Author Topic: Market timing for real estate vs. the stock market?  (Read 2883 times)


  • Handlebar Stache
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Market timing for real estate vs. the stock market?
« on: June 22, 2017, 08:36:30 AM »
It seems like there's been a highly increasing amount of discussion about real estate and "the next recession". Which got me thinking: what's the difference between trying to time the market for real estate and for the stock market? ARE there any differences?

I'm a bit perplexed. What makes people think their crystal ball for the housing market is any better than the crystal ball for the stock market? Even the world's best economists/real estate investors were largely unaware that the '08 '09 recession was going to happen. Is it because housing is more localized than the stock market? That one can pick an area that's "exempt" from a real estate crash?

I think the solution, from an investing standpoint, is to buy real estate that's cashflow positive from day 1. That way if and when a housing crash occurs you're still making money.

Just food for thought...


  • Pencil Stache
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Re: Market timing for real estate vs. the stock market?
« Reply #1 on: June 22, 2017, 09:25:54 AM »
I think there's a fundamental difference here.

When is the best time to deploy your capital and take partial ownership of a company? Yesterday, but today is fine too.

But for real estate, people really shouldn't, or at least I don't count on home values increasing. You buy a house you want either based off good cash flow properties, or when the market is weak, or you find out as an individual human being you are best served owning instead of renting. You're looking for a great deal. Housing is additionally much more illiquid, and much less efficient of a market. You're not competing with the best minds across this, and every other nation on buying and selling a single house, you're dealing with one seller with a variety of different reasons for selling, and the handful of people that are currently in the market for said property at this time.

I think housing probably has some amount of inelasticity, and snap-back properties as well.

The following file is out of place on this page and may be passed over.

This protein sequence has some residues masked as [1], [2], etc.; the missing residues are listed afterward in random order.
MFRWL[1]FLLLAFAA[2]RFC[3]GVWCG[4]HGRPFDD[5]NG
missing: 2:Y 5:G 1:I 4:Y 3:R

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Re: Market timing for real estate vs. the stock market?
« Reply #2 on: June 22, 2017, 02:57:30 PM »
I think it depends on how much capital you have for real estate, and whether you are doing real estate speculation or buying a home that you're going to live in.

If you're speculating on real estate, I don't think there's a fundamental difference between that and speculating on stock. But buying a home, you're usually looking at rent vs buy prices and of course the property itself (do I want to live here). I think of real estate as lots of smaller markets rather than one big market like stocks. So property in a big city might be more "recession-proof" but that extra safety net is built into the pricing (more expensive property). And then of course each housing market depends on the industry around it because of jobs. I'm not a fan of real estate investing: less liquidity, less diversification, more work, more capital requirements, and lower expected returns than the total stock market.

What I can't resolve is why leveraging capital at 5x or more (20% down) is considered ok in the housing market but any leverage is frowned upon when discussing the stock market. You still have risk in housing: if you lose your job in a recession and still have to pay your mortgage, or you're a property owner and your tenant can't pay rent.


  • Walrus Stache
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Re: Market timing for real estate vs. the stock market?
« Reply #3 on: June 23, 2017, 12:56:41 AM »
I agree with you entirely. But I don't prescribe entirely to this "never time the market - or do anything that even sounds like timing the market" thing. From 2008 to (early) 2017 I was 100% invested in stocks, now I'm 66% invested in stocks. I don't think that it is unreasonable to change investment portfolios based on prices. As a thought experiment, if stocks are high and real estate is low, don't you think that is going to change my asset allocation?

I'm not convinced that is "timing" the market, either. I'm not saying that I know if/when it will crash, but when the SP 500 has a PE of 14 it is a much better deal than when it has a PE of 26. There is less risk in not buying the SP 500 at a PE of 26 because there is less chance of large gains.


  • Magnum Stache
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Re: Market timing for real estate vs. the stock market?
« Reply #4 on: June 23, 2017, 05:36:36 AM »
My thought is that real estate is far more local than the stock market. Therefore there is more room to take advantage of inefficiencies and there are in fact more inefficiencies in the real estate market.

What this boils down to is that at any time you can "time" the real estate market if the numbers make sense. That's a key point; people talk about waiting for a recession in order to start in real estate. You start in real estate when the deal makes sense. Focus on finding a deal that makes sense. If that happens in a recession... okay. If it doesn't... okay.


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Re: Market timing for real estate vs. the stock market?
« Reply #5 on: June 23, 2017, 04:52:14 PM »
I like Matchewed's comments.

Fwiw, it seems to me that most often, real estate and stocks would be low at similar times, so that moments when an investor could wisely "time" a purchase into one category vs the other based on market prices would be rare.  Maybe I'm just overgeneralizing from the last crash.

I'm not a big market timing fan.  My thoughts have moved away from market timing through reading others' posts on this forum.
« Last Edit: June 23, 2017, 04:53:56 PM by Bicycle_B »